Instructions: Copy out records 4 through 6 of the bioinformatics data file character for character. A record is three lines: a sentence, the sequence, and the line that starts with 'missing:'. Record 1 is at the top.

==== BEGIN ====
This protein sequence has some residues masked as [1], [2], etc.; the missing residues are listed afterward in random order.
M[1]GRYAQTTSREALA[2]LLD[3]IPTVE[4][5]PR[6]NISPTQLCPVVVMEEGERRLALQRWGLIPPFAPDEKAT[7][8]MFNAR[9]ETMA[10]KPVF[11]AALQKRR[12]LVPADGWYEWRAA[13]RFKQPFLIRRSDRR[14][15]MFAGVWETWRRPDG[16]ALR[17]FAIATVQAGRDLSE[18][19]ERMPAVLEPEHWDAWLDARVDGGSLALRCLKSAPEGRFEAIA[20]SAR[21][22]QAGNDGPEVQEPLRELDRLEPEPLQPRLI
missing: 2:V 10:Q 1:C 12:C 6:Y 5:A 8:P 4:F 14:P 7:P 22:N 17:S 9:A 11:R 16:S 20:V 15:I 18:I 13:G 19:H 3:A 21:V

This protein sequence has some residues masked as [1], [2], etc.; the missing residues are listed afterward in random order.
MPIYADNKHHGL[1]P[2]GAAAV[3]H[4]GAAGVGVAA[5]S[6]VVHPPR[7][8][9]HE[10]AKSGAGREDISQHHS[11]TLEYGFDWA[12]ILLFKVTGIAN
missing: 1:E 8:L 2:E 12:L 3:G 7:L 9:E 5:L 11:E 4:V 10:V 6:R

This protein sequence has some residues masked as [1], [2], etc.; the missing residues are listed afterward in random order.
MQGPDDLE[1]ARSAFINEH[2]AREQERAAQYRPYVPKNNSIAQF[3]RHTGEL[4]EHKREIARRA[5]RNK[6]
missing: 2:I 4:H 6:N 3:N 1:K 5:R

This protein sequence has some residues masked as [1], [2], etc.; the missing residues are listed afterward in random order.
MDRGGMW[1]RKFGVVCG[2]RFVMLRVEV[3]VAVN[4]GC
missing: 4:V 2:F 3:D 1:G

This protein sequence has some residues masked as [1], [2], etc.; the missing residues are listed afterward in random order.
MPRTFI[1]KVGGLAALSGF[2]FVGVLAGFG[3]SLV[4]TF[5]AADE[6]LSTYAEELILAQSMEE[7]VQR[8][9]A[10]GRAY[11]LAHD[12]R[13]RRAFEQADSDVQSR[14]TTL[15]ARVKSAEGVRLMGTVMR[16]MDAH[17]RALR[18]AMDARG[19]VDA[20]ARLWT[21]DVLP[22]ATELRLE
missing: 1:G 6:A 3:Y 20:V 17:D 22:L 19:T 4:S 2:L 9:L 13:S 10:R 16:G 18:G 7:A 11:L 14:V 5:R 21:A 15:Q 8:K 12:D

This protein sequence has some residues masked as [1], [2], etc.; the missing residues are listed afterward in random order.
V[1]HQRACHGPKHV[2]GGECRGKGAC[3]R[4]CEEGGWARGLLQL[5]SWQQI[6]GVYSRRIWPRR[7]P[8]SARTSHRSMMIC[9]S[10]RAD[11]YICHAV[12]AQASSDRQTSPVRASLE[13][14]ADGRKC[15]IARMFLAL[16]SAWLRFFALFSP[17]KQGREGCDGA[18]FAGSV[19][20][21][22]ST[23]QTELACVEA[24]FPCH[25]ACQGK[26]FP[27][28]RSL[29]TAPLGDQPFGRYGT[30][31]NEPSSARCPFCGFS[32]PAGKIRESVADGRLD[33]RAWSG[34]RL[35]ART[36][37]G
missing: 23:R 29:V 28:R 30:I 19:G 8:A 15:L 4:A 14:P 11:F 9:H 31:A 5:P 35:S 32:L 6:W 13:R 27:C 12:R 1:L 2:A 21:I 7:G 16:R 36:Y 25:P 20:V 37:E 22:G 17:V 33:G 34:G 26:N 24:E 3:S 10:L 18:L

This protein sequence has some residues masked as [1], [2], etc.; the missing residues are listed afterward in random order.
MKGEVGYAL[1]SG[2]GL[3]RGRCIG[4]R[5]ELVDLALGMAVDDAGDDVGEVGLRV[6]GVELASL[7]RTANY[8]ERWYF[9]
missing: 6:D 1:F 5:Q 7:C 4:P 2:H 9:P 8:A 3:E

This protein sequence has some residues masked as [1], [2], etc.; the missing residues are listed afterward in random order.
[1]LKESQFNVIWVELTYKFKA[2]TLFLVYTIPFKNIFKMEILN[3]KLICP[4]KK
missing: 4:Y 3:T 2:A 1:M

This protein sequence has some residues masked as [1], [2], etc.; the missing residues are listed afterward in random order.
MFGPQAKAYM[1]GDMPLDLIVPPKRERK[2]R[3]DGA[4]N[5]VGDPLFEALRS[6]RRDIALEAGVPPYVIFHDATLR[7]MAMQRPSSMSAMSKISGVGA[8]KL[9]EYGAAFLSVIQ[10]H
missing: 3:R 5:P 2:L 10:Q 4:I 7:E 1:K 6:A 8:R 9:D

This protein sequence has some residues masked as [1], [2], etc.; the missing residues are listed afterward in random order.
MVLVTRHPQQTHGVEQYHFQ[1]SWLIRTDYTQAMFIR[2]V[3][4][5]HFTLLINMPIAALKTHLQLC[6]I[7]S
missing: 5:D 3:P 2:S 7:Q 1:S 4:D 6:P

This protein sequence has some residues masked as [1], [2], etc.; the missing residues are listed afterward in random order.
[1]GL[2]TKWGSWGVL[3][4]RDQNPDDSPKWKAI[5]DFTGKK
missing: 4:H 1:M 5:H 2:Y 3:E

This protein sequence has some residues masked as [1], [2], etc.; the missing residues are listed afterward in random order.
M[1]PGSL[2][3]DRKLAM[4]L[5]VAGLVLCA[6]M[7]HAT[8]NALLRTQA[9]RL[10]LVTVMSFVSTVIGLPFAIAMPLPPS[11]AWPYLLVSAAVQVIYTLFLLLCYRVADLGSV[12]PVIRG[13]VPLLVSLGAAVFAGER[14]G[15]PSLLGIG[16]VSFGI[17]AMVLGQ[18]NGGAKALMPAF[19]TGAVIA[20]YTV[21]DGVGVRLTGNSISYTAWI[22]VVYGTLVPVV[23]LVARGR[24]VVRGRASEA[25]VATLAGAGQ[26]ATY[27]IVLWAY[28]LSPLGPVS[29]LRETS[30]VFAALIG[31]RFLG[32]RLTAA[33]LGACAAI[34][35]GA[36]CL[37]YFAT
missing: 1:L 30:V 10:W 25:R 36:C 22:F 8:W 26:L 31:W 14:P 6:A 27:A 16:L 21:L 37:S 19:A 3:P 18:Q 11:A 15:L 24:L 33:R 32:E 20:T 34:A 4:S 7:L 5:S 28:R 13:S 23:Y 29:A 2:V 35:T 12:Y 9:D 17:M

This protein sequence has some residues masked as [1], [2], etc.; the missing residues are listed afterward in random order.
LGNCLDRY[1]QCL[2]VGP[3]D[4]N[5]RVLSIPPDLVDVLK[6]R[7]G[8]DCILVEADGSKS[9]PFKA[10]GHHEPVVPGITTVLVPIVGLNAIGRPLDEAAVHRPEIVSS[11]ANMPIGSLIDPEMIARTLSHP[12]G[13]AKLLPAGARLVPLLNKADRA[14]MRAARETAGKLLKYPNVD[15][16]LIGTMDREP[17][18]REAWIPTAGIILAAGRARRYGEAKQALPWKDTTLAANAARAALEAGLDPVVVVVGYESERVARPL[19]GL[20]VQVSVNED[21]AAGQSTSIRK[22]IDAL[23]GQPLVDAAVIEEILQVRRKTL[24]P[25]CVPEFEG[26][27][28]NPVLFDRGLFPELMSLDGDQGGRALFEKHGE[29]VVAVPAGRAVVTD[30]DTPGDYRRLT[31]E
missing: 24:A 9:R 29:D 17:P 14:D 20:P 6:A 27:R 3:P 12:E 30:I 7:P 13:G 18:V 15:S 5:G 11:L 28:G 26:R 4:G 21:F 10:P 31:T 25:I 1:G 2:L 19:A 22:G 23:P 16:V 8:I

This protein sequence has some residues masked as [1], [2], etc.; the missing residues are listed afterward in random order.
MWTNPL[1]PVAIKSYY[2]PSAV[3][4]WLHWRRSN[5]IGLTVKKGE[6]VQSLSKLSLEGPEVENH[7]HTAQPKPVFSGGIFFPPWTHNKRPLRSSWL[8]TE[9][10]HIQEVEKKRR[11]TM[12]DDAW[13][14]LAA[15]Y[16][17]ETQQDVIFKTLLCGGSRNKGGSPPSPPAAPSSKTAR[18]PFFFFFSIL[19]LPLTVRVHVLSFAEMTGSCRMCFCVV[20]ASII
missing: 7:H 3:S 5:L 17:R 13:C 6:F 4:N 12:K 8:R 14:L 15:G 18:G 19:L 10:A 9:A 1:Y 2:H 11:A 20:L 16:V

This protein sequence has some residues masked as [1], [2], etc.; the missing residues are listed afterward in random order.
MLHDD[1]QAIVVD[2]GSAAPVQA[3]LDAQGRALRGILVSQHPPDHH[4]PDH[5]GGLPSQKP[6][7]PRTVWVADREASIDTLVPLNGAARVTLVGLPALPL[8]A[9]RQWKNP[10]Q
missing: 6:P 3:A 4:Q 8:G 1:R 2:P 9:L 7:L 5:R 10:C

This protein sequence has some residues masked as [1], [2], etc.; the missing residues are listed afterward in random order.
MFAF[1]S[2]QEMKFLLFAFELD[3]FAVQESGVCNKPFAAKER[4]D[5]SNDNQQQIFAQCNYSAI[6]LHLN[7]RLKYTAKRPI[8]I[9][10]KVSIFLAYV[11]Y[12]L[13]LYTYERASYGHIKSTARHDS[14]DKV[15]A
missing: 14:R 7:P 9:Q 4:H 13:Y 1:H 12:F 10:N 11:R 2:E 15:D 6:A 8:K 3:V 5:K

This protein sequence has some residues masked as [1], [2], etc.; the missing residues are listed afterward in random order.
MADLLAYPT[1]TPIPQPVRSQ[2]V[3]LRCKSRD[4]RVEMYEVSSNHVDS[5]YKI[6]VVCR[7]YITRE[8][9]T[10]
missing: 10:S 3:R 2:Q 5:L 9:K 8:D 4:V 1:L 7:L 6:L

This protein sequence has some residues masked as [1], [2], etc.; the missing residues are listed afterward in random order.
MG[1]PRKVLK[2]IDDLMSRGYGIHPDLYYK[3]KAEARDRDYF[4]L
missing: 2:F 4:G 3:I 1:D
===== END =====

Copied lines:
This protein sequence has some residues masked as [1], [2], etc.; the missing residues are listed afterward in random order.
MDRGGMW[1]RKFGVVCG[2]RFVMLRVEV[3]VAVN[4]GC
missing: 4:V 2:F 3:D 1:G

This protein sequence has some residues masked as [1], [2], etc.; the missing residues are listed afterward in random order.
MPRTFI[1]KVGGLAALSGF[2]FVGVLAGFG[3]SLV[4]TF[5]AADE[6]LSTYAEELILAQSMEE[7]VQR[8][9]A[10]GRAY[11]LAHD[12]R[13]RRAFEQADSDVQSR[14]TTL[15]ARVKSAEGVRLMGTVMR[16]MDAH[17]RALR[18]AMDARG[19]VDA[20]ARLWT[21]DVLP[22]ATELRLE
missing: 1:G 6:A 3:Y 20:V 17:D 22:L 19:T 4:S 2:L 9:L 13:S 10:R 16:G 18:G 7:A 11:L 14:V 5:R 21:A 15:Q 8:K 12:D

This protein sequence has some residues masked as [1], [2], etc.; the missing residues are listed afterward in random order.
V[1]HQRACHGPKHV[2]GGECRGKGAC[3]R[4]CEEGGWARGLLQL[5]SWQQI[6]GVYSRRIWPRR[7]P[8]SARTSHRSMMIC[9]S[10]RAD[11]YICHAV[12]AQASSDRQTSPVRASLE[13][14]ADGRKC[15]IARMFLAL[16]SAWLRFFALFSP[17]KQGREGCDGA[18]FAGSV[19][20][21][22]ST[23]QTELACVEA[24]FPCH[25]ACQGK[26]FP[27][28]RSL[29]TAPLGDQPFGRYGT[30][31]NEPSSARCPFCGFS[32]PAGKIRESVADGRLD[33]RAWSG[34]RL[35]ART[36][37]G
missing: 23:R 29:V 28:R 30:I 19:G 8:A 15:L 4:A 14:P 11:F 9:H 31:A 5:P 35:S 32:L 6:W 13:R 27:C 12:R 1:L 2:A 21:I 7:G 16:R 36:Y 25:P 20:V 37:E 22:G 17:V 33:G 34:G 26:N 24:E 3:S 10:L 18:L